Grounded Weighted Blanket with Cover

Weighted Blanket

Weighted blankets gently hug the body to create the comforting benefits DTP therapy. It creates a safe, cozy cocoon to relax in and calms the mind and body for deep, natural sleep.

13 Benefits of Using a Weighted Blanket

Improved sleep and reduced stress and anxiety are among the most common benefits of using a weighted blanket, but there are many more reasons to try one yourself. Here are 13 benefits of using a weighted blanket and the research supporting them.

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1. Alleviate Anxiety

According to Harvard Medical School research, “sleep problems affect more than 50% of adult patients with generalised anxiety disorder”. Having anxiety can cause sleeping problems and make it difficult to sleep, but sleep deprivation can also trigger anxiety. Weighted blankets can help break this poor sleep cycle by providing physiological and psychological benefits that help alleviate anxiety.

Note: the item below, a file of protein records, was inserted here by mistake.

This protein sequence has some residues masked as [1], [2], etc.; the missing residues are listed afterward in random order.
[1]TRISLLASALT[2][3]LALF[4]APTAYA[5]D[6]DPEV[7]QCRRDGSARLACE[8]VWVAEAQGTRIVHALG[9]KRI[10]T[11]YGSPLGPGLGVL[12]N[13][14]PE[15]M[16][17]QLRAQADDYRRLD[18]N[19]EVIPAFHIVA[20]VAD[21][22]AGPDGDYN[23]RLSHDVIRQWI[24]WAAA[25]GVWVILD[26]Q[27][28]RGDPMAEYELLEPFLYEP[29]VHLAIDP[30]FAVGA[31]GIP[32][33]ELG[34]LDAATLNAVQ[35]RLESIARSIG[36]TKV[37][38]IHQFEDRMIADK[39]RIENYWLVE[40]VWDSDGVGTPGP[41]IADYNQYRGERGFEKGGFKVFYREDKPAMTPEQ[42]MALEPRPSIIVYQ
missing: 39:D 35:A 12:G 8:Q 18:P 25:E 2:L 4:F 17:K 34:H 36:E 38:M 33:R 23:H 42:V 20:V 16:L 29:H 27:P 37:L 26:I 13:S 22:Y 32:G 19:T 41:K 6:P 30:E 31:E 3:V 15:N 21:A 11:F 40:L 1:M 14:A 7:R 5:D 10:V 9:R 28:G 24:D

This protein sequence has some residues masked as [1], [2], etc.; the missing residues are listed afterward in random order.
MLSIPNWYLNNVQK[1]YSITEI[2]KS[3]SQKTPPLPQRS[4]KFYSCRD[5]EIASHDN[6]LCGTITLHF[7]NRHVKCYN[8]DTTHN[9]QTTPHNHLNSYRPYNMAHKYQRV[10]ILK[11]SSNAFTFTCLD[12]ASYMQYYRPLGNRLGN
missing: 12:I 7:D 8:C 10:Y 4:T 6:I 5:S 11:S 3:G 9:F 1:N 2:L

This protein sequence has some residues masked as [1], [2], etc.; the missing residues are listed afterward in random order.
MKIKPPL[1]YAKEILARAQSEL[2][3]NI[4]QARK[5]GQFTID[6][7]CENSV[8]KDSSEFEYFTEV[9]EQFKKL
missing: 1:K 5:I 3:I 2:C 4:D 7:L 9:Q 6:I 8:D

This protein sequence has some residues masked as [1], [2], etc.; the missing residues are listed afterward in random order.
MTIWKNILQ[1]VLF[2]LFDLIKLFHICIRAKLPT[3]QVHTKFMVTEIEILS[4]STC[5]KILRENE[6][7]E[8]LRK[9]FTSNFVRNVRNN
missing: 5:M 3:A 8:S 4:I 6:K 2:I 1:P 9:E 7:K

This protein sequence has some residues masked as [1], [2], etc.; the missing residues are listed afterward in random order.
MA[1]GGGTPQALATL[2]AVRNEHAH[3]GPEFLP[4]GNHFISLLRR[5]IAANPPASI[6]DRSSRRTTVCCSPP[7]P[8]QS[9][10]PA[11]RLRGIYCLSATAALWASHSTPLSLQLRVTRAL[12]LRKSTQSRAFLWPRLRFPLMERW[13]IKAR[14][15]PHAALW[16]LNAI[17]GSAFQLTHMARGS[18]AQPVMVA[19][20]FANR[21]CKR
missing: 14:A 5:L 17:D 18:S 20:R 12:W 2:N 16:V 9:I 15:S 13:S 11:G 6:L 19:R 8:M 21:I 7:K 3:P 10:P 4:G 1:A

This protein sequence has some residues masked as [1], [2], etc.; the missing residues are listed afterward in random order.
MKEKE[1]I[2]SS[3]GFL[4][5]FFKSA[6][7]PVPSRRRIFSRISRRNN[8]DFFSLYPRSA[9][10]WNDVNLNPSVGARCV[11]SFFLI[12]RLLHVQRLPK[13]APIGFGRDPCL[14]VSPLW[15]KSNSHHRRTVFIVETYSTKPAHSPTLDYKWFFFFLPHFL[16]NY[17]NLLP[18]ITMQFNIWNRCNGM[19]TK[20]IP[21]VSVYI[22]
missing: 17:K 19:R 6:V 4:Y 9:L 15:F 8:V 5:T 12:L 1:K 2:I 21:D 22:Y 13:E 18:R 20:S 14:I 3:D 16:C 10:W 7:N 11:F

Weighted blankets provide these benefits through Deep Touch Pressure (DTP), DTP is a therapeutic method to relax the nervous system by applying evenly distributed weight over the body. The Occupational Therapy in Mental Health Journal found one of the therapeutic benefits of DTP that is delivered through weighted blankets is a soothing, calming effect. Like a cocoon, massage or a hug, weighted blankets activate the touch sensory input by applying pressure over the body, giving the person a relaxing sense of peace and calm.

2. Improve Sleep

Another well known benefit of weighted blankets is their positive effects on sleep. Many people find them to be helpful in inducing sleep and improving sleep quality. A 2015 study from the Institute of Neuroscience and Physiology, University of Gothenburg, Sweden says “Objectively, we found that sleep bout time increased, as well as a decrease in movements of the participants, during weighted blanket use. Subjectively, the participants liked sleeping with the blanket, found it easier to settle down to sleep and had an improved sleep, where they felt more refreshed in the morning. Overall, we found that when the participants used the weighted blanket, they had a calmer night’s sleep.”

3. Calms the Nervous System